I signed up to receive Friday email updates from writer Holly Lisle. I'm glad I did, because frequently, I'll garner a little nugget from them, and today finds me expanding on this thought Holly gave me.
Her email newsletter was about giving your protagonist the best lines. In theory, this is a given. The protag is who we're cheeering for, rooting for. He or she is the reason we're writing the book in the first place! They should be the most interesting, the most important, and the one with the most problems, quite honestly.
What Holly said was that she sees the same mistake over and over in both manuscripts and published books: "The villain gets all the good lines. Or the sidekick does. Or the guy in the market who doesn't even have a NAME, for crying out loud." Holly believes that this shows the writer likes the other characters better than the protag.
My first Genesis entry (in '09, the one I most certainly did not final in) was returned to me with comments like, "Your heroine isn't as interesting as her best friend," and "Your heroine isn't very likeable." I was totally offended, of course, until I came down off the mountain to realize that I had made her sidekick more personable, more funny, more in-your-face and opinionated.
Holly indicated that the writer who does this, deep down in side, thinks his or her main character is bland. "Too perfect, too pure, to good to get in there and get clobbered by the bad guys or fall down the stairs and come up with a good smart-a$$ comment when he lands." It's as if the writer is protecting the MC...from the bad things in the world, from the consequences that can happen if he or she is offensive or misunderstood.
In truth, the combined effects of all of the above is that the character is bland. Not interesting. Not memorable. Which is a crying shame!
If you had the chance to read my review of Stephen James' newest book, The Queen, you read that I think he's a master at giving his hero some weaknesses that are pretty powerful and threaten to overwhelm him as well as giving his villain a strength that almost--but now quite--puts him on par with being a normal, non-serial-killing crazy person.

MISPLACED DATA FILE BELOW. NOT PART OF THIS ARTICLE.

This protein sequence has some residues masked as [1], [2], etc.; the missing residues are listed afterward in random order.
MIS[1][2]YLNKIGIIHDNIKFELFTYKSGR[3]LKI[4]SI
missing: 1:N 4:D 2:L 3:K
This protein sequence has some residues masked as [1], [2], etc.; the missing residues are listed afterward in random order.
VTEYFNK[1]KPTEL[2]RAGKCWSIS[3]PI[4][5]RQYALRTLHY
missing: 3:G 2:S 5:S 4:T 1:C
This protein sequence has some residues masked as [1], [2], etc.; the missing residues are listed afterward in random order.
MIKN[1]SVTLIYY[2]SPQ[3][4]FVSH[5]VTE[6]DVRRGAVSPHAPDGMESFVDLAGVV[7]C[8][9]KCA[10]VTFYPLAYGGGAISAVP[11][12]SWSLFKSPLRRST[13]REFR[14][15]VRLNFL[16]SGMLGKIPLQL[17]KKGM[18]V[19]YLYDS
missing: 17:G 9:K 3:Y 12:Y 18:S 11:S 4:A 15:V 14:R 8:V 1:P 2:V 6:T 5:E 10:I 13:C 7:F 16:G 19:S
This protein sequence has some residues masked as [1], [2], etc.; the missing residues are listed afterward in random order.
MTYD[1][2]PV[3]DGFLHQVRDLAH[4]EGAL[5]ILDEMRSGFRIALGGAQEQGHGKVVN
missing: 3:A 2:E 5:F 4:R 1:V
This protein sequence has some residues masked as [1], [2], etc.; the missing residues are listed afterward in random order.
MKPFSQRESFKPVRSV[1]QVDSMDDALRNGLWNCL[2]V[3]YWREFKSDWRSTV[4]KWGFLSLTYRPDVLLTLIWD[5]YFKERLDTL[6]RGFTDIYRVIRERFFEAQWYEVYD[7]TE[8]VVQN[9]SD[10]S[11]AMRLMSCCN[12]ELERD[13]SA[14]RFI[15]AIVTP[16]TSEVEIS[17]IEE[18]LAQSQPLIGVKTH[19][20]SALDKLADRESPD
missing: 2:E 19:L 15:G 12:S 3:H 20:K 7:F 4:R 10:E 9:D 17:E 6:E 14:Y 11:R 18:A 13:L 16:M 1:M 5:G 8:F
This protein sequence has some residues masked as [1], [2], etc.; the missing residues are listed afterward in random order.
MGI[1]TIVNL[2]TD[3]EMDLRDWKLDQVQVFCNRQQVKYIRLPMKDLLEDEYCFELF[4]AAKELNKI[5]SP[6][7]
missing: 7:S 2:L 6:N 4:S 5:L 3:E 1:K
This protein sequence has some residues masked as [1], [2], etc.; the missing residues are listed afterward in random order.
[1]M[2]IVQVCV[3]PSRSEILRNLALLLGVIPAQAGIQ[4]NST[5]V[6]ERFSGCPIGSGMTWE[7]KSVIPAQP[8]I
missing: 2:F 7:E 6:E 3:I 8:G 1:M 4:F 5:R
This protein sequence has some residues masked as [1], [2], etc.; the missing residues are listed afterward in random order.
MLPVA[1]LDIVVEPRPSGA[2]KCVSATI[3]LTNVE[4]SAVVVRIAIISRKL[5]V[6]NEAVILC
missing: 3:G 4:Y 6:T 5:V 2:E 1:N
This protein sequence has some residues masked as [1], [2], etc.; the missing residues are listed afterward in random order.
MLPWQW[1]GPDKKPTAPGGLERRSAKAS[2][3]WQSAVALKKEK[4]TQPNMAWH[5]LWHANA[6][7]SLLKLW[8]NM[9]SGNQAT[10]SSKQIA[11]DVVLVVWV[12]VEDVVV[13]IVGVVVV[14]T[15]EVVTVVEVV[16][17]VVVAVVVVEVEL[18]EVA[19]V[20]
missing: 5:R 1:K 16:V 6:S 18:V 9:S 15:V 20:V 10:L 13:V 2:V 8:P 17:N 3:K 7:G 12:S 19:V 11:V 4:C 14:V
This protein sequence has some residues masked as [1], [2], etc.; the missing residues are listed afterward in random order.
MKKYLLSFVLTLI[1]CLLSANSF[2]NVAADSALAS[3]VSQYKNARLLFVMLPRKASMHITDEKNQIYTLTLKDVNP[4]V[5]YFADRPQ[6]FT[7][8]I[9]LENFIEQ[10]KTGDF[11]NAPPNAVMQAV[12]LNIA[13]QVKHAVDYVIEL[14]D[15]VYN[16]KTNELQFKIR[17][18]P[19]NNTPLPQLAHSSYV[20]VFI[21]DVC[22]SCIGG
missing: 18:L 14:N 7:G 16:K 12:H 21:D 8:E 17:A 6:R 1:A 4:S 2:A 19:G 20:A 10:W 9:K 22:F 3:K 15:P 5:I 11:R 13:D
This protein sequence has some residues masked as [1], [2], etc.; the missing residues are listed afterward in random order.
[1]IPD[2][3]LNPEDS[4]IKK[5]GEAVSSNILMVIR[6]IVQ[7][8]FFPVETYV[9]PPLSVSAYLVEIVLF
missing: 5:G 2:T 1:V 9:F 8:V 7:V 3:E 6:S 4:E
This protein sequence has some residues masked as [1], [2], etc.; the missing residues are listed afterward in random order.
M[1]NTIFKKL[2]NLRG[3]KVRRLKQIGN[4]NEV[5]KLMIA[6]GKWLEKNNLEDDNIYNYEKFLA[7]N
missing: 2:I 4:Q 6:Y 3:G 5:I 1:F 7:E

When we put our character on such a high pedestal, we run the risk of not being able to write the very good scenes that show them falling off! When they aren't politically correct, when they lose their temper, when they get sarcastic and snarky, when their halo falls off. We are easier to give in to a secondary character doing these things, because they aren't on the page as longer and we feel a false sense of security that if the reader doesn't like them and their antics, they won't have to read about them very long.
Problem is, when we have fun with these secondary characters--let it loose and let it hang out--it throws are hero or heroine into sharp contrast and makes them appear very dull.
So, as Holly suggests, check your dialogue. Read it through and decide for yourself who you've given the best lines to. If it's not your MC, make some adjustments!
Q4U: Any of you out there have this problem like I did? What did you do to overcome your fear of letting the halo slip?
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